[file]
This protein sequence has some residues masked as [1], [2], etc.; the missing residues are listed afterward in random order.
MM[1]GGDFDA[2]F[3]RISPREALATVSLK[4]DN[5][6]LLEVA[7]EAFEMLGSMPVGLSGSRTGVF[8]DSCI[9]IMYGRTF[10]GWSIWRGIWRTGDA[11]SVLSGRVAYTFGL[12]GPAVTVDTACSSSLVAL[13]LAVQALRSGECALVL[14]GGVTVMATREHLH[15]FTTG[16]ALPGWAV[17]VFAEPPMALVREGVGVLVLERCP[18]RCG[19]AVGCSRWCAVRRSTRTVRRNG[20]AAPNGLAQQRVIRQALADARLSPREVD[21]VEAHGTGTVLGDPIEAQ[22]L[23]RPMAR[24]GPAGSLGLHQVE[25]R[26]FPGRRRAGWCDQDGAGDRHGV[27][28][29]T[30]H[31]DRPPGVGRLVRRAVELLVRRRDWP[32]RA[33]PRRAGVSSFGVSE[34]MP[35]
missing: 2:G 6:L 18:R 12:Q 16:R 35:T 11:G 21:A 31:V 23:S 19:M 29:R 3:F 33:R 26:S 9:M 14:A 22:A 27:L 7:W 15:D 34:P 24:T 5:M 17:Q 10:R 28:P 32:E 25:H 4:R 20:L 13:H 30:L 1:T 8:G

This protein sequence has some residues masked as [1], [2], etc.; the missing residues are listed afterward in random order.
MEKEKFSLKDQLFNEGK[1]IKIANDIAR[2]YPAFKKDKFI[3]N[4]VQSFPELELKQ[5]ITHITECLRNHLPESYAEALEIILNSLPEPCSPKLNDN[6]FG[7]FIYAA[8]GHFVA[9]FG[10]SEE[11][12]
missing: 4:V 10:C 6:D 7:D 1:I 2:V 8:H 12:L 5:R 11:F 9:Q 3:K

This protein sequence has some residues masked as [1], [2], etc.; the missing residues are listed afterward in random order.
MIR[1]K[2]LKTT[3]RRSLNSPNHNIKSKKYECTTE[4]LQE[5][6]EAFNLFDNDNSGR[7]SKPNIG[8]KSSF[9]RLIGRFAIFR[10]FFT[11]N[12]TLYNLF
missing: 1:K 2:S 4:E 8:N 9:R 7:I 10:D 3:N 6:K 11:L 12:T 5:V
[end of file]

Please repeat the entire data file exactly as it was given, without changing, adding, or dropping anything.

This protein sequence has some residues masked as [1], [2], etc.; the missing residues are listed afterward in random order.
MM[1]GGDFDA[2]F[3]RISPREALATVSLK[4]DN[5][6]LLEVA[7]EAFEMLGSMPVGLSGSRTGVF[8]DSCI[9]IMYGRTF[10]GWSIWRGIWRTGDA[11]SVLSGRVAYTFGL[12]GPAVTVDTACSSSLVAL[13]LAVQALRSGECALVL[14]GGVTVMATREHLH[15]FTTG[16]ALPGWAV[17]VFAEPPMALVREGVGVLVLERCP[18]RCG[19]AVGCSRWCAVRRSTRTVRRNG[20]AAPNGLAQQRVIRQALADARLSPREVD[21]VEAHGTGTVLGDPIEAQ[22]L[23]RPMAR[24]GPAGSLGLHQVE[25]R[26]FPGRRRAGWCDQDGAGDRHGV[27][28][29]T[30]H[31]DRPPGVGRLVRRAVELLVRRRDWP[32]RA[33]PRRAGVSSFGVSE[34]MP[35]
missing: 2:G 6:L 18:R 12:Q 16:R 35:T 11:G 21:A 31:V 23:S 19:M 29:R 3:F 33:R 26:S 9:M 14:A 22:A 27:L 7:W 15:D 34:P 24:T 5:M 17:Q 10:R 28:P 32:E 25:H 4:R 20:L 13:H 30:L 1:T 8:G

This protein sequence has some residues masked as [1], [2], etc.; the missing residues are listed afterward in random order.
MEKEKFSLKDQLFNEGK[1]IKIANDIAR[2]YPAFKKDKFI[3]N[4]VQSFPELELKQ[5]ITHITECLRNHLPESYAEALEIILNSLPEPCSPKLNDN[6]FG[7]FIYAA[8]GHFVA[9]FG[10]SEE[11][12]
missing: 4:V 10:C 6:D 7:D 1:I 2:V 8:H 12:L 5:R 11:F 9:Q 3:K

This protein sequence has some residues masked as [1], [2], etc.; the missing residues are listed afterward in random order.
MIR[1]K[2]LKTT[3]RRSLNSPNHNIKSKKYECTTE[4]LQE[5][6]EAFNLFDNDNSGR[7]SKPNIG[8]KSSF[9]RLIGRFAIFR[10]FFT[11]N[12]TLYNLF
missing: 1:K 2:S 4:E 8:N 9:R 7:I 10:D 3:N 6:K 11:L 12:T 5:V